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Looking at our baby's behaviours always through a "Tired Lens".

How many times have you been told to “watch for you babies tired cues & get them down for a nap or into bed before they get overtired”?

I’m sure you have been told that the “overtired cues” are things like:

· Fussing

· Looking away

· Becoming frustrated

· Jerky movements

· Clinched fists

· Not interested in feeding or you

· Grizzly

· Crying

Nap time!! Right? Those well-meaning people around you also might be telling you your baby is overtired and needs a nap.


How many times have you then tried to offer them a sleep and it just becomes a battle? It feels like its winding them up more than it use too….

How many times have you then found yourself trying for 30mins, 45mins or even an hour to get your baby to take sleep because the cues were there? Its’ stressful and confusing right?

This is when we as mums start to doubt our abilities and think we are just not getting it right. But it’s more about our baby’s normal cognitive developmental and their need for more sensory nourishment in their day and not that you’re getting it wrong..

For the early weeks these cues can indicate true tiredness but as our babies mature in their cognitive development, these so called “tired cues” might not be about sleep so much anymore.The trouble is we can’t blame over-tiredness for all “fussy” behaviours all of the time. Babies, like us, feel other things in their day, other than the feelings of tiredness. So if we understand normal baby behaviour and what occurs in development & why, we as parents can be more curious about what our babies are trying to communicate with us. Instead of defaulting to always trying to put our babies down for a nap, when possibly this isn’t the reason for their fussy behaviour.

Any time after 3-4mths old (approx..) our babies brains start to go through the next big brain development and new neural pathways are being laid down to learn more about the world around them, including how to interact and engage with those in their life.

They start to need more sensory nourishment experiences in their day than they ever did before, more awake times to learn about the world around them and more opportunities to engage with you and others in their life. This might mean they want to be outside more, going on walks in front pack or push chair, being social in different environments, watching and engaging with nature and learning from you through play. Although as a result, sleep can all of a sudden feel like it takes a backseat.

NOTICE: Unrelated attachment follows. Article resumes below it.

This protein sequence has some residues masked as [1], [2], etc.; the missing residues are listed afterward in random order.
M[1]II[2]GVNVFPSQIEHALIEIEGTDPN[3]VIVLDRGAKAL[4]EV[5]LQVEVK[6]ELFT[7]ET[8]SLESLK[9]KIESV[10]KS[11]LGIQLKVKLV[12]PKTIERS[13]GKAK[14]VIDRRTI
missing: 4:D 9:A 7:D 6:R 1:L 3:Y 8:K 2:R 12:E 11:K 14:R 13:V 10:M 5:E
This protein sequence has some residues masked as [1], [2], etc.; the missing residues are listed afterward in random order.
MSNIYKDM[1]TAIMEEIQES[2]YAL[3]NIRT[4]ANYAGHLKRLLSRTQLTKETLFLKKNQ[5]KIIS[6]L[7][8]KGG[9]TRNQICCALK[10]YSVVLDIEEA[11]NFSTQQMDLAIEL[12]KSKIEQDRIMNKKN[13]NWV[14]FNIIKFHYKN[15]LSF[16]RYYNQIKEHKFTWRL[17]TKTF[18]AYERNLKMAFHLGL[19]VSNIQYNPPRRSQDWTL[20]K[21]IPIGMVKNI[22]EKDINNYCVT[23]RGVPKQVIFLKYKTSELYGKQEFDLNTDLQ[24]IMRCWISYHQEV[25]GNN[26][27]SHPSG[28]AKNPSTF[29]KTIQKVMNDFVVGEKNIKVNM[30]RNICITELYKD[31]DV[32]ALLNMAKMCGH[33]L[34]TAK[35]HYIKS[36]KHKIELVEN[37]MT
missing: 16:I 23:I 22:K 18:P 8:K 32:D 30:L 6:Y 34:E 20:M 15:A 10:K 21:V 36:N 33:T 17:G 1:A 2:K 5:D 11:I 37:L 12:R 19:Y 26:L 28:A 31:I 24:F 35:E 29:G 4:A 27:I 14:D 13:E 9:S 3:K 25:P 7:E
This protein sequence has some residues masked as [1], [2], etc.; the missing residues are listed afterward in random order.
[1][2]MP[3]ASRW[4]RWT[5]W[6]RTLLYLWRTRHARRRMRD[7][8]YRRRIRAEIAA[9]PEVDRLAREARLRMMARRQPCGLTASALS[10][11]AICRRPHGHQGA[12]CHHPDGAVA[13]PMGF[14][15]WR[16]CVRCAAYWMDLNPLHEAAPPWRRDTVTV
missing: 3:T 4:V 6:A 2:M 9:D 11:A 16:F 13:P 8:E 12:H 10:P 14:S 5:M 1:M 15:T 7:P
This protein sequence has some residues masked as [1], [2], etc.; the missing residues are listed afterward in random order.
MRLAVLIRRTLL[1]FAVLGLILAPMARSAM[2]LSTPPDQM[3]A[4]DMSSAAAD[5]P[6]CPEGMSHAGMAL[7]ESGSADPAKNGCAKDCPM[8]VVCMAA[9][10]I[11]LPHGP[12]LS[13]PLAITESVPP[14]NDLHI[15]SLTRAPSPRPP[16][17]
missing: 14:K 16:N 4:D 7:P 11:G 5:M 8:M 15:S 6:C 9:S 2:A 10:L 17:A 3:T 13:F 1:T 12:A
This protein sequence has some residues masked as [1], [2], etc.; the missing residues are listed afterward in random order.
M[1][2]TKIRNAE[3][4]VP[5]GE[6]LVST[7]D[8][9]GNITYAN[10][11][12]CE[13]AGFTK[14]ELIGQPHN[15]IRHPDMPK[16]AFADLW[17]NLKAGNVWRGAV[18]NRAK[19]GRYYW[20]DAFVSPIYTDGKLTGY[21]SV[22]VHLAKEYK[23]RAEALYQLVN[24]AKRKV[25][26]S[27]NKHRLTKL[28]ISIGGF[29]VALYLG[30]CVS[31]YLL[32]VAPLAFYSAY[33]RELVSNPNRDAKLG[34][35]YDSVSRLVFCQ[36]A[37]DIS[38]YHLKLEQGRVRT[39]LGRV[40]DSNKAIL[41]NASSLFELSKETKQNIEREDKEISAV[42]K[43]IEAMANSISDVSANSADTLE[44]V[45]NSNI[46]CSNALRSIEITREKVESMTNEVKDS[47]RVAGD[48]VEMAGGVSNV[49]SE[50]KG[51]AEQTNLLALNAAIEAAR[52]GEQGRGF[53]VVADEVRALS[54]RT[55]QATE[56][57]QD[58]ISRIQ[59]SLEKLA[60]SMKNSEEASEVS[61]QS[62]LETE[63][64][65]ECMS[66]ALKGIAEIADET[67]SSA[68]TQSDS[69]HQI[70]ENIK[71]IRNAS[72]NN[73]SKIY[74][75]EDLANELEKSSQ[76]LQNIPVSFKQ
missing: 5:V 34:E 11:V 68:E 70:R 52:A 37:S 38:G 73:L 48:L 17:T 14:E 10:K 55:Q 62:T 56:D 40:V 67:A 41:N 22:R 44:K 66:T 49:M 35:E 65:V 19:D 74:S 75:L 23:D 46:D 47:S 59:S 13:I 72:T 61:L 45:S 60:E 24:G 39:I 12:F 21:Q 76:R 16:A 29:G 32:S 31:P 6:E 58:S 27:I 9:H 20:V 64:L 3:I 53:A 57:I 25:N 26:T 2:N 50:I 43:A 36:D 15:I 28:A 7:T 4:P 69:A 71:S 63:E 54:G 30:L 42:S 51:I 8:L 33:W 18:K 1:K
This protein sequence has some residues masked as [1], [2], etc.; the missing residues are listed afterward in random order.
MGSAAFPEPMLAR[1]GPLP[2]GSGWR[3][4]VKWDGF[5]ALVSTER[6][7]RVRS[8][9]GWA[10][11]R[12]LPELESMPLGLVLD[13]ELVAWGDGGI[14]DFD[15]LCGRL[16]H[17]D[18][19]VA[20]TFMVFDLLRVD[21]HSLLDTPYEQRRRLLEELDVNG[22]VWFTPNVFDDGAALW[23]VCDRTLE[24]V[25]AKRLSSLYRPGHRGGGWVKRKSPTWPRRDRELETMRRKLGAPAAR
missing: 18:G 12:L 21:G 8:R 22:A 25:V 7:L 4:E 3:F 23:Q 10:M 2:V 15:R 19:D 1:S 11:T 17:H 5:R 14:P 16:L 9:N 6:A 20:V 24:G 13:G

Their eyesight will also become clearer around this time too and you might have noticed your baby becoming a little more “nosey or curious” about people moving around the room, for example. Another point to mention too is their overall sleep needs in 24hrs can also reduce by as much as 2-3hrs from around 4-6mths of age, which some of you may have already noticed i.e. naps are becoming more difficult to achieve in the day or some might be shorter than they were. This too is normal infant sleep behaviour and needs to occur for the next step in their cognitive development. It just means we as parents need to view their baby’s cues slightly different and with a more curious mind into what your baby might be trying to communicate with you.

Although for some babies, all this need to have increased activity can be difficult to navigate. Depending on your baby’s temperament, this change in brain development, can affect the ability to take sleep. Some babies can find it difficult to regulate themselves to a calm enough state to be able to take sleep easily after this increased activity and possible longer awake times. This might require a longer calming time frame and co-regulation from the parent or the return of napping on the parent in the day in the short term, to facilitate building confidence and reassurance in the baby during this time.

“There are many strategies you can try if you find yourself in this situation, so please email me for support if this is you”.

There are endless reasons why your baby might be fussing, crying or unsettled in the day/night. Your baby might be feeling:

· Bored & needs more sensory nourishment

· Overwhelmed by the noise and/or too many people

· Scratchy tags on their jump suit or the fabric is irritating

· Eczema itching esp at night

· Lonely

· Their “love tank” needs a top up i.e. needs a cuddle

· Too hot or too cold

· Disturbing smell i.e. Grandma’s perfume is too strong

· Thirsty and/or hungry

· Family stress

· Dysregulated

· Trapped wind or gas

· Uncomfortable & needs to get off their back

· Frightened or scared

· Tight nappy or clothes

· Developmental milestones i.e. about to crawl

· Full wet nappy

· Need to connect with caregiver

· To bright and/or too loud

· Constipated and/or teething

So if we look beyond the behaviour and ask ourselves “what else could be going on here”

we are being more responsive to our babies needs and most likely to reduce the unsettled behaviour more quickly.

So experiment today!! When your baby gets fussy, be curious about this. Try sensory nourishment first before offering sleep. For example – Step outside (if the sun is shining), walk around the back garden, show them the trees, touch the grass, pat the dog, talk to them about what are experiencing and then after 15-20mins if these behaviours are still presenting themselves offer a nap then. You might find they settle quicker due to the previous 15-20mins that you offered them for learning.



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